Rihanna has been a very, very bad woman, and she’s going to payÃ¢â‚¬Â¦an undisclosed amount in an out-of-court settlement! Rihanna’s S&M lawsuit settled today after the singer agreed to pay photographer David LaChapelle rather than battle him in court. LaChapelle filed the suit back in February after noticing what he perceived to be similarities between RiRi’s “S&M” video and eight of his previous photo shoots. The photographer’s publicist Jaret Keller says LaChapelle is “happy with the settlement,” while the teenage boys of the world remain “happy the ‘S&M’ video exists at all.”
Rihanna still faces a copyright lawsuit from photographer Philip Paulus over the images used in the vid, but that doesn’t mean she’s not getting a lot of love. As LaChapelle said when he filed his suit, “I like RiRi. This is not personal, itÃ¢â‚¬â„¢s strictly business. Musicians commonly pay to sample music or use someoneÃ¢â‚¬â„¢s beats and there should be no difference when sampling an artistÃ¢â‚¬â„¢s visuals.” Let’s hope no one owns the rights to mud-smeared American flag vests and denim bras, or Rihanna’s “We Found Love” video is about to make someone a billionaire
Lady Gaga’s lawsuit against Chicago company Excite Worldwide, filed this week in New York, claims that by naming their jewelry and cosmetics “Lady Gaga by Design,” rational human beings might assume the company has anything to do with Lady Gaga. Which they do not. Which is why Mother Monster filed for control of her stage name. We guess the bigger question is, would you ever buy Excite’s line ofÃ‚Â “candles, key chains, bags, towels, lanyards, tattoos, wigs and ornaments” just because you thought they were Lady Gaga-approved? Okay, us too! What we look like, buying off-brand lanyards?
In addition to causing confusion, Gaga is claiming the company’s “frivolous applications” to trademark her moniker are preventing the singer from marketing things through her company Ate My Heart Inc. We just hope Gags figures this out soon; we got this month’s wig allowance on hand and it is just burning a hole in our pocket.
We hope you didn’t think that just because you hadn’t heard about Mel Gibson’s lawsuits in a while that they had all disappeared into the annals of time. Mel’s legal trouble is like gravity: you can’t see it with your eyes, but the world would be a virtually unrecognizable place without it.
According to TMZ, Mel Gibson paid Oksana Grigorieva’s son Alexander Dalton $100,000 as part of a new settlement, which would allegedly guarantee the 14-year-old will not sue Gibson over “trauma” he sustain as a witness to Mel’s domestic disputes with Oksana. Grigorieva initially asked for $500,000, in addition to alleging Gibson pushed Alexander into a table, before taking the reduced sum. So, in retrospect, we guess Mel is like gravity, if gravity was something that made you deeply, deeply depressed about the state of the world as it is today.
Why does it feel that Lauryn Hill‘s only in the news these days because of controversy? The last we heard was that her baby wasn’t partner Rohan Marley‘s; a rumor which Ms.Hill strongly denied to the press and public. Ã‚Â Unfortunately, this round is a lot more serious because she could be in trouble with the law. A fashion stylist is suing Lauryn because of allegedly making off with her clothes without paying the full price. This, BTW, went down in 2007 when Lauryn was on tour!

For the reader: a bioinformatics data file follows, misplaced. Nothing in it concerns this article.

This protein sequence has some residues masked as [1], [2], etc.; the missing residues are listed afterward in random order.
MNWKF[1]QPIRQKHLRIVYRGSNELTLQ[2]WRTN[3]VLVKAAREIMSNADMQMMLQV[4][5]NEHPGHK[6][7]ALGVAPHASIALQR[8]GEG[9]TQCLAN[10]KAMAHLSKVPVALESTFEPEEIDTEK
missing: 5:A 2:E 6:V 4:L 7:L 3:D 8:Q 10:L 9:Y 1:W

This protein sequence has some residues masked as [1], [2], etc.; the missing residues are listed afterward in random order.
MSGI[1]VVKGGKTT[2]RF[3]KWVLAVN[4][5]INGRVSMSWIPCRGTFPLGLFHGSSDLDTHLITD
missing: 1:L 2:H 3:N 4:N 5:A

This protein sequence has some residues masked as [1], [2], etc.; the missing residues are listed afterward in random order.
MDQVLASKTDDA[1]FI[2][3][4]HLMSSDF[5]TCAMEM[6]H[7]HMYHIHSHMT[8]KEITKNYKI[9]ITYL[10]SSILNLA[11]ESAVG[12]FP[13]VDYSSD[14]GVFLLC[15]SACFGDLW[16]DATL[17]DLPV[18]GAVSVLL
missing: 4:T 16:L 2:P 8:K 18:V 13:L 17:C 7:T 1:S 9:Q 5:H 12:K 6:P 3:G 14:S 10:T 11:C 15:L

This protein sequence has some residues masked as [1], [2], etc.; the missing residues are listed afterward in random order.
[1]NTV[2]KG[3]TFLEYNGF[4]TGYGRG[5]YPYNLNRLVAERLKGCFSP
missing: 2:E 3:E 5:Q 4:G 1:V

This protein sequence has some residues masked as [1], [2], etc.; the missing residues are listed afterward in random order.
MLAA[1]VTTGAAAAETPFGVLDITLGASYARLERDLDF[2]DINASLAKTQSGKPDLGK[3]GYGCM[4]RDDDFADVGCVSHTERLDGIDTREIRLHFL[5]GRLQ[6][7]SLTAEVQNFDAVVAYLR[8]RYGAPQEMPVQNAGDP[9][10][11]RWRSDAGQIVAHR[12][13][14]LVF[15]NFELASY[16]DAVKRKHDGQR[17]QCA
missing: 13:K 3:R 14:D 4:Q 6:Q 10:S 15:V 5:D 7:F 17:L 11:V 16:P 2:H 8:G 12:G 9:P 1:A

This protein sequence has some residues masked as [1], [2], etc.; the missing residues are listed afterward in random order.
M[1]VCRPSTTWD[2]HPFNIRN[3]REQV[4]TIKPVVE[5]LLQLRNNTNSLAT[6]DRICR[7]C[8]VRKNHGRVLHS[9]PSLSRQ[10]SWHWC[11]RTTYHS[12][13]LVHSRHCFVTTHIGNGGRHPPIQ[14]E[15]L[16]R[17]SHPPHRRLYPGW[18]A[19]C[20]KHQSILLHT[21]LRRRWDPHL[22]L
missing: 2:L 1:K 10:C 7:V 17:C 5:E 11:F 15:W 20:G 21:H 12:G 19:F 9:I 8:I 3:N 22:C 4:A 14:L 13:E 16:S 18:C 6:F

The lawsuit relates that fashion consultantÃ‚Â Via Davia VintageÃ‚Â fitted Lauryn “with an entire wardrobe of high fashion items.” The deal that was made apparently stated that Hill was to pay fixed weekly installments for the clothes for a month. It further claims that the singer not only kept all the clothes for three months, but ended up returning only 30% of the items. To add insult to injury, the suit states that Hill paid only paid a tiny amount of what was due. Considering there’s silence coming from Hill’s camp, we’ll just have to see how this story plays out in court.
Take this as a reminder, kids, that Twitter is, in fact, real life, not some private repository for all your spare Jonah Hill jokes. The Hollywood Reporter writes today that Courtney Love’s Twitter defamation case has gotten the okay to move forward to trial. In case you’re asking yourself, “Now wait a minute, didn’t Courtney Love already have a defamation lawsuit?,” the answers to that question would be: yes, that one was brought by designer Dawn Simorangkir after Love called her a “aÃ¢â‚¬â€œwipe nasty lying nosebag thief” among other names online, and ugh.
As for this case, apparently Rhonda Holmes of Gordon & Holmes stumbled in front of Love’s Twitter blasts after her lawfirm declined to continue representing Love in a fraud case. “I was f—ing devastated (sic) when Rhonda J Holmes Esq of San Diego was bought off [Ã¢â‚¬Â¦],” Love allegedly tweeted. It turns out, publicly claiming your lawyer accepted bribes for any reason is frowned upon. Now that the judge has given the case’s main defamation claim the okay, Courtney is probably going to be back in court before you know it. Once she’s there, with any luck, someone will snatch that phone right out of her hand before she ends up tweeting down the rabbit hole again.